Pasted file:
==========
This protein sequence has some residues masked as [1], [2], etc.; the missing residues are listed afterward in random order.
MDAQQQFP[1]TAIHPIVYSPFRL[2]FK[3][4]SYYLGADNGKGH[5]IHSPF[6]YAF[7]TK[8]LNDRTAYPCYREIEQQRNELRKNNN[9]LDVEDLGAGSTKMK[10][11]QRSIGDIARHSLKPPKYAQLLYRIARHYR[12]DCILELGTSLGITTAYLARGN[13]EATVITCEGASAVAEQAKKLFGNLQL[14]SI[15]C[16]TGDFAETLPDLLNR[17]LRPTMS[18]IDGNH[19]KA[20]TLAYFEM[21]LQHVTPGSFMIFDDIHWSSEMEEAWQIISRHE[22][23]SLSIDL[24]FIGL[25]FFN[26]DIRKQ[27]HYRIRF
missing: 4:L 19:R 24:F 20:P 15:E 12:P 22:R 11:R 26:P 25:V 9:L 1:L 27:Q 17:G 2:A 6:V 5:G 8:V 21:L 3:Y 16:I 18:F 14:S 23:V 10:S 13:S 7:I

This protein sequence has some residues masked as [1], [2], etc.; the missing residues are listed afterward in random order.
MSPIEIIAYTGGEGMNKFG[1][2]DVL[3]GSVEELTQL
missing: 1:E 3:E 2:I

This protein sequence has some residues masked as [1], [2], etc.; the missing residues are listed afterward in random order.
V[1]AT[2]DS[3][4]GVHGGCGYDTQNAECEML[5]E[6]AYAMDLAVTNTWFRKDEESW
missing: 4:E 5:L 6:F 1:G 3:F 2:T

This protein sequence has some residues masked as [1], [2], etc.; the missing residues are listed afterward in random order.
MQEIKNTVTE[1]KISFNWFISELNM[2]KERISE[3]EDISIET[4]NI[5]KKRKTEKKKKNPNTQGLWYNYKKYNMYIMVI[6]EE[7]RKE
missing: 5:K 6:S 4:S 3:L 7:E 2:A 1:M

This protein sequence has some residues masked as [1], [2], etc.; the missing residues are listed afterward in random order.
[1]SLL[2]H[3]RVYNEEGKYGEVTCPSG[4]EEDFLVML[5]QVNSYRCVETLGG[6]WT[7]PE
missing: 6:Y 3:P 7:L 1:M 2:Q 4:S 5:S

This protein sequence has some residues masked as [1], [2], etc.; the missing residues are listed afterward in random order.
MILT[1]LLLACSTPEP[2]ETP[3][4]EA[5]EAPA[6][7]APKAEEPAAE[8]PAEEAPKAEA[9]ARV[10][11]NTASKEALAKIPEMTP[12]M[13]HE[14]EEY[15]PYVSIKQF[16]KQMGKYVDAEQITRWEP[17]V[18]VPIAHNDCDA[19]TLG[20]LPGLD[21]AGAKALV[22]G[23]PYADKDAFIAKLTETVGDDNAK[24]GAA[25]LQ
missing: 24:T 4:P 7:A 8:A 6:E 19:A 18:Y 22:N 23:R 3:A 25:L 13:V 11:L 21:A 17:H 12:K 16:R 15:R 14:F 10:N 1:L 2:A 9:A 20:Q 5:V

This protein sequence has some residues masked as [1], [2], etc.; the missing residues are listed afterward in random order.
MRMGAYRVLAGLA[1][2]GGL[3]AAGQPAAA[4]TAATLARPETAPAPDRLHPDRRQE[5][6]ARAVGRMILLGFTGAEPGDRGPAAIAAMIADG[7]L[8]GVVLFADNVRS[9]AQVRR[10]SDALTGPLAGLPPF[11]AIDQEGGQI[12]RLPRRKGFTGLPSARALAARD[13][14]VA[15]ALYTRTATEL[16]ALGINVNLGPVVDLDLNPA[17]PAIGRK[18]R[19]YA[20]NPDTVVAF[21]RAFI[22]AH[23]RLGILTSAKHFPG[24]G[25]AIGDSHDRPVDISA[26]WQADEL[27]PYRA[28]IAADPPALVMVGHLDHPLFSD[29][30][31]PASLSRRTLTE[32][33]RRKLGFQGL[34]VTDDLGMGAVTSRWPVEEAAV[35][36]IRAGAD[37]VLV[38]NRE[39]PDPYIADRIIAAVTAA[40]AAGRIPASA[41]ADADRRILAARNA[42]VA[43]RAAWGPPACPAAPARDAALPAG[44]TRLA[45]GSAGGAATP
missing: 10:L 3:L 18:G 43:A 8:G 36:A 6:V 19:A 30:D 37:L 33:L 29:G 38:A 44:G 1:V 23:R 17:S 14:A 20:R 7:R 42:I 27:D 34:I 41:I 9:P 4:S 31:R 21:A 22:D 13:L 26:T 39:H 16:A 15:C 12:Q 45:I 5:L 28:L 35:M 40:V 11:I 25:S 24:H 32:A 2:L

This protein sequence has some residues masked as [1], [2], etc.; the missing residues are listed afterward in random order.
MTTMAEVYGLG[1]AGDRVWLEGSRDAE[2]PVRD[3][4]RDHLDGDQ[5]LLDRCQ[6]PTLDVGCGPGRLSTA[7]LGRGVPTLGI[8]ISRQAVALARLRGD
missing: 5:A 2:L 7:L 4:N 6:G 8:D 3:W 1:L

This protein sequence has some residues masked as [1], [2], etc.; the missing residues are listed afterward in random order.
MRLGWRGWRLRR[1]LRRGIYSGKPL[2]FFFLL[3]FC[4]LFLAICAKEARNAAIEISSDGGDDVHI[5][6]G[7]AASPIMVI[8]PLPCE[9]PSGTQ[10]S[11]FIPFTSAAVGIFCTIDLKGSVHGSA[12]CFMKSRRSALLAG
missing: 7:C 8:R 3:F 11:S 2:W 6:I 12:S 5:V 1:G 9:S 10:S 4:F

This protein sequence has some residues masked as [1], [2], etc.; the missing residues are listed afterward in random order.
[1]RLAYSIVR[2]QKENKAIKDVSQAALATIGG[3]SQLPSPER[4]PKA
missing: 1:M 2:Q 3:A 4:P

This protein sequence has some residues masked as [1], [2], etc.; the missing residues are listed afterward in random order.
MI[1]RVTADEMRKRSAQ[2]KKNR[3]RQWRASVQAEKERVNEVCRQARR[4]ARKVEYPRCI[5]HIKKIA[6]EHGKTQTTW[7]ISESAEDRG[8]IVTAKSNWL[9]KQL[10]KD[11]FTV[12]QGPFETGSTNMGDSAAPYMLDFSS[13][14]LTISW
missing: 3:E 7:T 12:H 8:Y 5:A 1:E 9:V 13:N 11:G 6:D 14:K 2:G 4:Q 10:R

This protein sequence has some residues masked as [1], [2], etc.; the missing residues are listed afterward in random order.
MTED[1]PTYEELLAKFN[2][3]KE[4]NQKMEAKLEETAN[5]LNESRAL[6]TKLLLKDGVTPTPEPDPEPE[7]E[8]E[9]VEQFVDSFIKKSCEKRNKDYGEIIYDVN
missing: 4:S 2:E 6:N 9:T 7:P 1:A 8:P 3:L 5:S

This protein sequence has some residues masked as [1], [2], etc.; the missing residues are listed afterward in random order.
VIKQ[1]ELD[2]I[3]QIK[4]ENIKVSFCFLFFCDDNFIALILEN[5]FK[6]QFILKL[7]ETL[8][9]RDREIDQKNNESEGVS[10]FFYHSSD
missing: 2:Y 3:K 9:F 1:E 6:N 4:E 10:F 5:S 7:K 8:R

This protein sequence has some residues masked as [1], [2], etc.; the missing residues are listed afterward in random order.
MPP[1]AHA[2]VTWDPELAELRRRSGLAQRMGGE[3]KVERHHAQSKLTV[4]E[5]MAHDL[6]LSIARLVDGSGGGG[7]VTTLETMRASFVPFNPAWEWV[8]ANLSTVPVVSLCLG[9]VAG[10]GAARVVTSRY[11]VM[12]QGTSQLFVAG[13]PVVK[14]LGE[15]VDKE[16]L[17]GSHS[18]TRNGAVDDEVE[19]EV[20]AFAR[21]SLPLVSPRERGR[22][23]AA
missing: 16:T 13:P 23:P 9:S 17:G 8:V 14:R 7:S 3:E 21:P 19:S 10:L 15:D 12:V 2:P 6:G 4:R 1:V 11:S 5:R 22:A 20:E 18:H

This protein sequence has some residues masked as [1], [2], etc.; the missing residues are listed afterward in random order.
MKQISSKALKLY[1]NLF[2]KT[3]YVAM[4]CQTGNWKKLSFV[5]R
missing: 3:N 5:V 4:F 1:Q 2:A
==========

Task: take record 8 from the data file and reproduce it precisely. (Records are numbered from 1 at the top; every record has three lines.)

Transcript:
This protein sequence has some residues masked as [1], [2], etc.; the missing residues are listed afterward in random order.
MTTMAEVYGLG[1]AGDRVWLEGSRDAE[2]PVRD[3][4]RDHLDGDQ[5]LLDRCQ[6]PTLDVGCGPGRLSTA[7]LGRGVPTLGI[8]ISRQAVALARLRGD
missing: 5:A 2:L 7:L 4:N 6:G 8:D 3:W 1:L